After graduating from OSU, Daxon moved to Sand Springs, Oklahoma, and joined the Tulsa-based CPA firm of Hurdman and Cranstoun as an auditor.

Oklahoma State Auditor[edit]

In 1978, Daxon was elected Oklahoma State Auditor and Inspector, unseating 20-year Democratic incumbent John M. Rogers. Rogers had allowed that office to decline to the point that the federal government was threatening to cut off federal funds. At the time of his election, Daxon was only 31 years old and was the only Republican to hold a statewide office in Oklahoma.

Daxon raised the number of CPAs on his staff from only 1 to 26 while cutting the total office staff from 126 to 81. He formed an investigative unit that exposed questionable practices in certain license plate agencies and at the Oklahoma Department of Human Services. He introduced modern auditing techniques that included operational reviews of audited agencies and financial reporting in accordance with generally accepted accounting principles, leading Oklahoma to become the first state to issue comprehensive GAAP-basis general purpose financial statements, using its own staff.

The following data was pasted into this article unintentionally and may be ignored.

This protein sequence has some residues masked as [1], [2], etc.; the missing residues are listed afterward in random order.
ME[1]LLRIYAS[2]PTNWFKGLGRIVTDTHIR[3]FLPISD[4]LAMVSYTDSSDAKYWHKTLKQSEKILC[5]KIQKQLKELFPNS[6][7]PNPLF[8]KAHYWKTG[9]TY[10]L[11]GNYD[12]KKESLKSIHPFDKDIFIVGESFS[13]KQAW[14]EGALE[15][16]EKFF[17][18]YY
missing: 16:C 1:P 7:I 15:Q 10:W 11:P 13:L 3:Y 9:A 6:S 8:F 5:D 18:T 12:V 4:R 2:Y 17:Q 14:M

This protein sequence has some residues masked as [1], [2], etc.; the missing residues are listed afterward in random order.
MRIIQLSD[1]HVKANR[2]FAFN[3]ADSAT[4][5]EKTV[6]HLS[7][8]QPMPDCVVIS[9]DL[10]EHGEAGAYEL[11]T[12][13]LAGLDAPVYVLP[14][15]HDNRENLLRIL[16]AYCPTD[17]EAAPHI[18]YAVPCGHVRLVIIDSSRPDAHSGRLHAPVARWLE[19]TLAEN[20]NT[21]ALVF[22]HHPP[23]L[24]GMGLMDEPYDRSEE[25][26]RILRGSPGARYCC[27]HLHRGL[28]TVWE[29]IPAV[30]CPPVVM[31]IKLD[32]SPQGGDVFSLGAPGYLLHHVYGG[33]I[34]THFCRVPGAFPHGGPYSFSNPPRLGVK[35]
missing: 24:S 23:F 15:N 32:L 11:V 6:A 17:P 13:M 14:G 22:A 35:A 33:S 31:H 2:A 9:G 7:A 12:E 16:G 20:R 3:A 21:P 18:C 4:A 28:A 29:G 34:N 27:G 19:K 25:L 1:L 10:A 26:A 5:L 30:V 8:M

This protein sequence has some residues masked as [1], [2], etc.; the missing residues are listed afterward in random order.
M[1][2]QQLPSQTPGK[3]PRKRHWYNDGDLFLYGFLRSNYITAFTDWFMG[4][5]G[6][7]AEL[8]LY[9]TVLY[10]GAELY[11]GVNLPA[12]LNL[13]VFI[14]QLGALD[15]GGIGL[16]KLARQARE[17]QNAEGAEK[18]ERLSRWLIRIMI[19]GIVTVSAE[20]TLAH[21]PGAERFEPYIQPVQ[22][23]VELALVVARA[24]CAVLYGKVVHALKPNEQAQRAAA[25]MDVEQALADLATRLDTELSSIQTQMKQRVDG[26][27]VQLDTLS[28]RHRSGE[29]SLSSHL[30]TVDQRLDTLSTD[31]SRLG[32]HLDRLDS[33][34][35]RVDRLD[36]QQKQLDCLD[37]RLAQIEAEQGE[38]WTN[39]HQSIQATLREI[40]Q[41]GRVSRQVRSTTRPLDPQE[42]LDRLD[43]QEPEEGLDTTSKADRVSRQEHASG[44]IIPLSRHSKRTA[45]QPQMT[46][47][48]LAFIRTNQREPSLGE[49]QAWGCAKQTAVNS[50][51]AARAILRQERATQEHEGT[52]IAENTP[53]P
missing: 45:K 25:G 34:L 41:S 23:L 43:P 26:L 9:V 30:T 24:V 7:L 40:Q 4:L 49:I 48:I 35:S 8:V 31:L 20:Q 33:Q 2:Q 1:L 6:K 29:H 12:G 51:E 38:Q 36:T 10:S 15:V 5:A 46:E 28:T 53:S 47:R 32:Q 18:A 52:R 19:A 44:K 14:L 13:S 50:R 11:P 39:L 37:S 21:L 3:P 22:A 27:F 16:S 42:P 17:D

County Commissions scandal[edit]

In 1981, Daxon cooperated with the Federal Bureau of Investigation in its probe of many Oklahoma county commissioners. By the end of the investigation in 1984, more than 200 people (mostly county commissioners) from 60 of Oklahoma's 77 counties had been convicted of crimes. Most were convicted of taking kickbacks paid by suppliers on orders for county road-building supplies. More than 70 sitting commissioners had to resign in connection with the probe. 69 counties had commissioners resign in the wake of the probe, and 13 counties lost all three of their commissioners in connection with the scandal.